The post of the month
The joy of adversity!
If we were gifted with everything outright, nothing would taste special. If it were enough to decide to become an actor for success to smile on us immediately, no one would take part in castings any longer. It is often because we know that a career is challenging that we are tempted to embrace it. And yet, at the first hard knock, at the first rejection, we may already be thinking of giving up, because it’s too hard, because nothing is happening as we’d anticipated… when in fact nothing is predictable.
If you choose a way that you know arduous and strewn with obstacles, when the first difficulties show up, embrace them as part of the reason you made that very choice. It is these difficulties that spice up your undertakings and without them, it’s likely you wouldn’t have got started in the first place.
Presenter of the month
The new POTUS
Since we live in a world where Donald Trump is the new president of the greatest economic power in this world, it seems important to remember that the fear of the other is and remains a powerful way of attracting the votes of those who are terrified by this “other”.
But when we look more closely, the “other” is never this monster that we imagine. The “other” isn’t the real danger. The real danger is this resistance inside us that keeps us from achieving our dreams. If most people were on their way to fulfilling their potential, the Trumps of this world would no longer have an audience.
The real monster is inside. It’s the one that ensures we’re seduced by simplistic discourses rather than doing what we need to do to become inspiring teachers, motivating bosses, brilliant chefs, great artists, or amazing parents.
“So, first of all, let me assert my firm belief that the only thing we have to fear is fear itself — nameless, unreasoning, unjustified terror which paralyzes needed efforts to convert retreat into advance.” Franklin D. Roosevelt
It happened to them first
In a world of uncertainty
Actors know it, live it and experience it every day: none of them really knows what tomorrow will be made of. That’s the price of the freedom necessary to practise their job. Uncertainty.
For many, uncertainty is unbearable. They then have to pay a price for gaining more certainty, and this price is some of their freedom… or some of their savings.
What is of value, what brings satisfaction is rarely the result of certainty. Learning to live with some uncertainty, being open to the fact that not everything is guaranteed, set in stone, controllable, is one way of reducing stress and enhancing everyday life.
Getting comfortable with uncertainty is a matter of habit. Terrifying to start with, it rapidly becomes a familiar companion.
Working at it
The more we practise as coaches and trainers, the more surprised we are to see that most people consider the know-how and competence of others, painstakingly gained over years of work and investment, as talents.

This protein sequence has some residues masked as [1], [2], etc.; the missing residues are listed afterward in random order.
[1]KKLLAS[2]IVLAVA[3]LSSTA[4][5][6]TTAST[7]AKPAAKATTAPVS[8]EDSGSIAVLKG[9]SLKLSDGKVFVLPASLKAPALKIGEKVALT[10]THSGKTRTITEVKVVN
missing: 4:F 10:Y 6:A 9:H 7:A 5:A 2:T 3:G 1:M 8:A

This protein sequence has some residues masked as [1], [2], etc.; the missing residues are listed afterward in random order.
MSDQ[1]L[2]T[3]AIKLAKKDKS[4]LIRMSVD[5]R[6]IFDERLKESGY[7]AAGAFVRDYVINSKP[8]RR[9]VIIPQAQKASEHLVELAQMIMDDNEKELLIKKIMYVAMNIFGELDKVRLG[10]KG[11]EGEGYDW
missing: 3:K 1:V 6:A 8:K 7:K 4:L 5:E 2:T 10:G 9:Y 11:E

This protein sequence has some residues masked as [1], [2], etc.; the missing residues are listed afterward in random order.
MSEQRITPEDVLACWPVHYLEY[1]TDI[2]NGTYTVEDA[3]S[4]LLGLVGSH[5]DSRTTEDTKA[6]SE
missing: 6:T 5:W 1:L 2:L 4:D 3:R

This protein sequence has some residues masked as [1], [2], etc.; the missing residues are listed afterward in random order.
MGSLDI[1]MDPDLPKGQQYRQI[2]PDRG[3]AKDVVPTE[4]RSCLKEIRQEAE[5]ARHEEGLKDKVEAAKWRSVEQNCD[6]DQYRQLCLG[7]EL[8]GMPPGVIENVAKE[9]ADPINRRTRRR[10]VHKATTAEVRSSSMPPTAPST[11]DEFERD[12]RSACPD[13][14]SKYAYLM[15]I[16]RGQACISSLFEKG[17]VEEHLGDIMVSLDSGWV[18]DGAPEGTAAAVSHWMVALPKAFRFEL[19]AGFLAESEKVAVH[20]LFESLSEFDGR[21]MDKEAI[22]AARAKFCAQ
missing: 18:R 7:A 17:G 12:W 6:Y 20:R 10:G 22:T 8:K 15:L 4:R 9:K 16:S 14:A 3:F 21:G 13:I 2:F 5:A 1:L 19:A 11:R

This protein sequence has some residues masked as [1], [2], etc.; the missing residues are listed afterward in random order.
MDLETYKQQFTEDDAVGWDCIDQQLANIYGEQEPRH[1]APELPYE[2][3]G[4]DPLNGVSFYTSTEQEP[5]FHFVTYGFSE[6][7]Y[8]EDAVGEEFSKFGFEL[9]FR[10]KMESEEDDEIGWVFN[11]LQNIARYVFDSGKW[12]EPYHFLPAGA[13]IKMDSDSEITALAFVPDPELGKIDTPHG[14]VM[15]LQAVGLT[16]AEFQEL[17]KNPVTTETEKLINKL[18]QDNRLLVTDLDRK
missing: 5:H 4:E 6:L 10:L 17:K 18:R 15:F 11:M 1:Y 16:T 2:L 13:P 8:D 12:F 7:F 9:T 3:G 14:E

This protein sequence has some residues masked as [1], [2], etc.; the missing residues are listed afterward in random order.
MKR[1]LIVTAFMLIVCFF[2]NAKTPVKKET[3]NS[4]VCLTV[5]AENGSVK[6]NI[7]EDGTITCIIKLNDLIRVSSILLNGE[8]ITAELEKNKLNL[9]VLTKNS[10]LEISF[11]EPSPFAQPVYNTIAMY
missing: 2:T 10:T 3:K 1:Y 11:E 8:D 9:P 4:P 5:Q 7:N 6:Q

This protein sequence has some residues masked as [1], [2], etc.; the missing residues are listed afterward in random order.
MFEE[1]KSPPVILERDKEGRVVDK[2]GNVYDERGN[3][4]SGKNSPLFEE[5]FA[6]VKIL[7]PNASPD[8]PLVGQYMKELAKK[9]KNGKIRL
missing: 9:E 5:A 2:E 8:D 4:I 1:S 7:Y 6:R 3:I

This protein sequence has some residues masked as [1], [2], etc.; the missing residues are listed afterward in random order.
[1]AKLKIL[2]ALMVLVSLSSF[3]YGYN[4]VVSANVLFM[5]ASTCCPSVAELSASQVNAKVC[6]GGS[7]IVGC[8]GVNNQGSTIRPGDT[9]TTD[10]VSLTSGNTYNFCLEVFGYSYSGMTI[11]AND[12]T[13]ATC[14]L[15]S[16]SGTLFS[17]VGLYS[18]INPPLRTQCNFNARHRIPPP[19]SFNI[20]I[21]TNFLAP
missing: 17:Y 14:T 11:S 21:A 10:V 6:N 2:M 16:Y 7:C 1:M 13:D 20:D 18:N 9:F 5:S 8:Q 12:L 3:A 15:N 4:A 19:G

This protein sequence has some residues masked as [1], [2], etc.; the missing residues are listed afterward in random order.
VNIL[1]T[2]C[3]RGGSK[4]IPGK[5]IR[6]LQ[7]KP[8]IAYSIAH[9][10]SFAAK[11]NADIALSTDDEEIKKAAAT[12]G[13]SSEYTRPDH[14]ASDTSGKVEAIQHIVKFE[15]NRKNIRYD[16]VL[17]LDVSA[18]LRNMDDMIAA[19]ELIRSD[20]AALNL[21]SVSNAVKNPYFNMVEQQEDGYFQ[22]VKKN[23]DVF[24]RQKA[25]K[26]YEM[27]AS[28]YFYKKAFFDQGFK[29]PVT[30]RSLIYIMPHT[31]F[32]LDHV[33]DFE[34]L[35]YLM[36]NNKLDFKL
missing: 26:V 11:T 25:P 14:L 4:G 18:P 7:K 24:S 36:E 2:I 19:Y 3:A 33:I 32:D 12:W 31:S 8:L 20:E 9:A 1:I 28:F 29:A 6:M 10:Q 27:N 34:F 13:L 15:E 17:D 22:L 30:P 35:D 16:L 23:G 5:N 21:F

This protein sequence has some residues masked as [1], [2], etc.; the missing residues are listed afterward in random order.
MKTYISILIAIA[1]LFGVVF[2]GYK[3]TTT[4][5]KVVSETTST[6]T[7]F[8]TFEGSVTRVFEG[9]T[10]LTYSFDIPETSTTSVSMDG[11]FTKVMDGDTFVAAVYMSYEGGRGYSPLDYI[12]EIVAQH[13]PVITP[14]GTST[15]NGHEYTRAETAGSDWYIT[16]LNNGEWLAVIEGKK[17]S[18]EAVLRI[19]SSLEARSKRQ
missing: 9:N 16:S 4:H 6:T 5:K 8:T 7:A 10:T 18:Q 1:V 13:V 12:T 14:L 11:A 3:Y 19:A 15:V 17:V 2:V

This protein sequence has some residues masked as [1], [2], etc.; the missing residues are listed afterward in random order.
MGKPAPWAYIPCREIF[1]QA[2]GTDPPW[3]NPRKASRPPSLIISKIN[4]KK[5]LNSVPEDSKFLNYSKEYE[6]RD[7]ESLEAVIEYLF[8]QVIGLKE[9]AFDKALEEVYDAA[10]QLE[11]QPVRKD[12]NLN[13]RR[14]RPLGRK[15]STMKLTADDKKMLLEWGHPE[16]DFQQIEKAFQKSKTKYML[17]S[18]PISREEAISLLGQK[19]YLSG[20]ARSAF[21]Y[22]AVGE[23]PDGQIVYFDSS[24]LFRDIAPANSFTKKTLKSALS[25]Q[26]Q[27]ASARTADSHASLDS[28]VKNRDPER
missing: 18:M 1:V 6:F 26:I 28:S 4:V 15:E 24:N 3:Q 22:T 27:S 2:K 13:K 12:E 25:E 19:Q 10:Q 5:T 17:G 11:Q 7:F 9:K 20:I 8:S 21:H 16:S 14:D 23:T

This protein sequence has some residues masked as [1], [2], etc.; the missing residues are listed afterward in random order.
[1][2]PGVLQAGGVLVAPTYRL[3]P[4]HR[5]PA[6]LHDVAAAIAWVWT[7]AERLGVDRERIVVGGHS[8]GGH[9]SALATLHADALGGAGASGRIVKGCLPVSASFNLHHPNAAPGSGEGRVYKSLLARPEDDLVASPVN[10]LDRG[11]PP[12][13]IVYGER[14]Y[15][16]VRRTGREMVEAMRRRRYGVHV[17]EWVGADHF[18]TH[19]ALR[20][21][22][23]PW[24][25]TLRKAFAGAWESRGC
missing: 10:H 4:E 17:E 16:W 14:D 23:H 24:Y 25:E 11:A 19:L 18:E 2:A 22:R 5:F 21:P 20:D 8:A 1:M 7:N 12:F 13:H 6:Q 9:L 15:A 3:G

Listening to a top guitar player, they might say: “I’d love to have his talent”. Watching a great speaker: “She’s a born presenter”. Observing a mechanic: “He’s a natural with cars”. As if a fairy leant over our cribs at birth to hand out talents and decide what we’ll be able to do – or not – for the rest of our lives.
Such statements are a clue that we’re giving responsibility for success over to external forces like God or our parents or luck…
Conversely, if we’ve worked long and hard to develop our skills and performance, then we can take the credit for any success we achieve – not genes nor luck!
And what else?
When he was still a young man, not yet the genius everyone knows about, Albert Einstein had no idea what he wanted to do with his life. None.
So much for those who thought he was born a physicist! It that had been the case, he’d probably have discovered sooner that this was his area of expertise! As he didn’t know what to do, young Albert spent nearly a year in Pavia, Italy, doing nothing, or nearly nothing. He would attend, whenever he felt like it, this or that lecture, as an unregistered student… With his parents’ help, he was giving himself the time and latitude to discover what delighted, fascinated, and attracted him.
Doing nothing, waiting, dawdling, can open the door that leads to a life’s work and to genius.
Najberg Milne news
Winning Hearts & Minds in Brussels and Paris!
On 9-10 March, Najberg Milne offers another open course in Brussels. After London and Paris, we continue our conquest of the European capital. Feel free to tell your professional and personal contacts!
Les 2 et 3 mai, ce sera le tour de Paris d’ouvrir une session de Captiver & Convaincre. Pensez à vous inscrire rapidement, les places partent vite !
On 2-3 May will take place the next open course in Paris. Don’t forget to book soon, places go fast!
The link of the month
When Usain Bolt used to lose…
Watch the video below.
That’s right, Usain Bold finishes in fourth place… And yet it’s the same man, the same stride, a few years before his world record, before his exploits, before the Usain Bolt that the whole world now knows.
Before that man, who seems born to win, for whom victory seems so easy, obvious, natural, he was the man you’ve just watched, who used to lose, who used to wonder how to become the best. The man who just had the potential to become a champion.
It’s easy to forget all those moments of doubt and effort, once you stand on the top step of the podium… Yet it is those moments that shape those who succeed.